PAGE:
The 1964 Kitty Genovese incident is understood as an event of strangers failing to lend assistance to a victim in an emergency situation, as an instructional narrative it is found in introductory textbooks and media which feature the description of 38 Bystanders watching the murder of Kitty Genoese by Winston Moseley (Mannig, Levine & Collins 2007 : 555) and without providing assistance. Explaining this narrative was a significant motivation in the social psychological research of Bibb Latane & John Darley which established the “Bystander Effect” (Cherry 1995 : 271). It has subsequently become a modern day secular parable, part of popular culture that extols the virtue of individuality (Mannig, Levine & Collins 2007 :556). The reality of the Kitty Genovese incident is different from this common narrative.
The murder which took place in Kew Gardens district of Queens, New York around 3am on March 13, 1964 (Mannig, Levine & Collins 2007 :556) consisted of 2 seperate attacks, the second fatal attack occurring inside the stairwell of 92-96 Austin Street (Mannig, Levine & Collins 2007 :558) where she was raped as she lay dying (Cherry 1995 : 273). It was initially reported in the Long Island Press, with the title “Woman,28, Knifed to Death” (1964) and then developed into a story covered by two journalists, Martin Gansberg & A.M. Rosenthal. Gansberg published his article on March 27th with the headline “37 Who Saw Murder Didn't Call the Police. Apathy at Stabbing of Queens Woman Shocks Inspe,ctor”(Mannig, Levine & Collins 2007 :556). This article established the main elements of the predominant Kitty Genoese murder story, 38 individuals watching her murder that involved 3 seperate attacks by Winston Moseley, for more than over half an hour (Mannig, Levine & Collins 2007 :556).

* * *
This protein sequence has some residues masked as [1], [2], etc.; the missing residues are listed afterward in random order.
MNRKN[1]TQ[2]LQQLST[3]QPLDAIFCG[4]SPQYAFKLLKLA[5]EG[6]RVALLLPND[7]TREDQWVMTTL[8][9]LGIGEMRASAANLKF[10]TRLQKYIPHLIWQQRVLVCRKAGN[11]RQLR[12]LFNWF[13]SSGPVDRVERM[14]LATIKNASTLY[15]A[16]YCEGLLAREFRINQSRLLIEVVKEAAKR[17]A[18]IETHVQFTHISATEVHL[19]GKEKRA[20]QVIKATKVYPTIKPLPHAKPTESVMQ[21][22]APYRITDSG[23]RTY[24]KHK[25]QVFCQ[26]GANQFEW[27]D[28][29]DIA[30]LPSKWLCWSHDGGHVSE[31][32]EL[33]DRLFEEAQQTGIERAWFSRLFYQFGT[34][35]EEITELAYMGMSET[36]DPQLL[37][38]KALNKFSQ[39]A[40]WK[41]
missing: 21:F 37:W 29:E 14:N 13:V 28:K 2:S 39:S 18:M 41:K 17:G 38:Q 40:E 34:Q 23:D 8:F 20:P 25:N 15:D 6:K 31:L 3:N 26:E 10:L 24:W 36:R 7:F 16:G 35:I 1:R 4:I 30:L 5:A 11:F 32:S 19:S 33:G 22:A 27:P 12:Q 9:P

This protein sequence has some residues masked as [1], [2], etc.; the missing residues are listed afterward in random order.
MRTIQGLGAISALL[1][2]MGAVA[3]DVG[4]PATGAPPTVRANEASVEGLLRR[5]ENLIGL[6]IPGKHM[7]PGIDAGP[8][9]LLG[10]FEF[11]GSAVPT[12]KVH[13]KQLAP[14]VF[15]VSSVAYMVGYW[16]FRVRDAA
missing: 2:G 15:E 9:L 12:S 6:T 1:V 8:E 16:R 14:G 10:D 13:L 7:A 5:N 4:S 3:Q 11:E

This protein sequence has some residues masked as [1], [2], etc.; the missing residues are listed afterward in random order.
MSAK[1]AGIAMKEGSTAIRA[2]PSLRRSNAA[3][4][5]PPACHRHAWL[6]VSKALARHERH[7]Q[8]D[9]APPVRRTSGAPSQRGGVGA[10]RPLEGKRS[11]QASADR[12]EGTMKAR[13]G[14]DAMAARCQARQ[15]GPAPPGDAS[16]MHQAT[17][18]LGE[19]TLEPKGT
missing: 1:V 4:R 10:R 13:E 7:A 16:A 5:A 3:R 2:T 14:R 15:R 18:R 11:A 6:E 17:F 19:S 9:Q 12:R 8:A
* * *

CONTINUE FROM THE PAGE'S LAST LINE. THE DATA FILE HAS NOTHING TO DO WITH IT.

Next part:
|Mosely & Genovese.|
Although this account simplifies the incident, the number of witnesses stated in the article cannot be verified and misses the fact that only some were eye witnesses, while others only heard the 2 attacks, all the witnesses only saw moments of the attacks and the second and final attack occurred within the stairwell with only a small number of potential witnesses. There are also claims that the police were called immediately after the first attack by witnesses (Mannig, Levine & Collins 2007 :557) . This incident is seen as a signal crime, seen by many as saying something about the wider culture (Mannig, Levine & Collins 2007 :556) and much of the immediate discussion in the media tended to approach the story from this approach, of course it has dubious utility.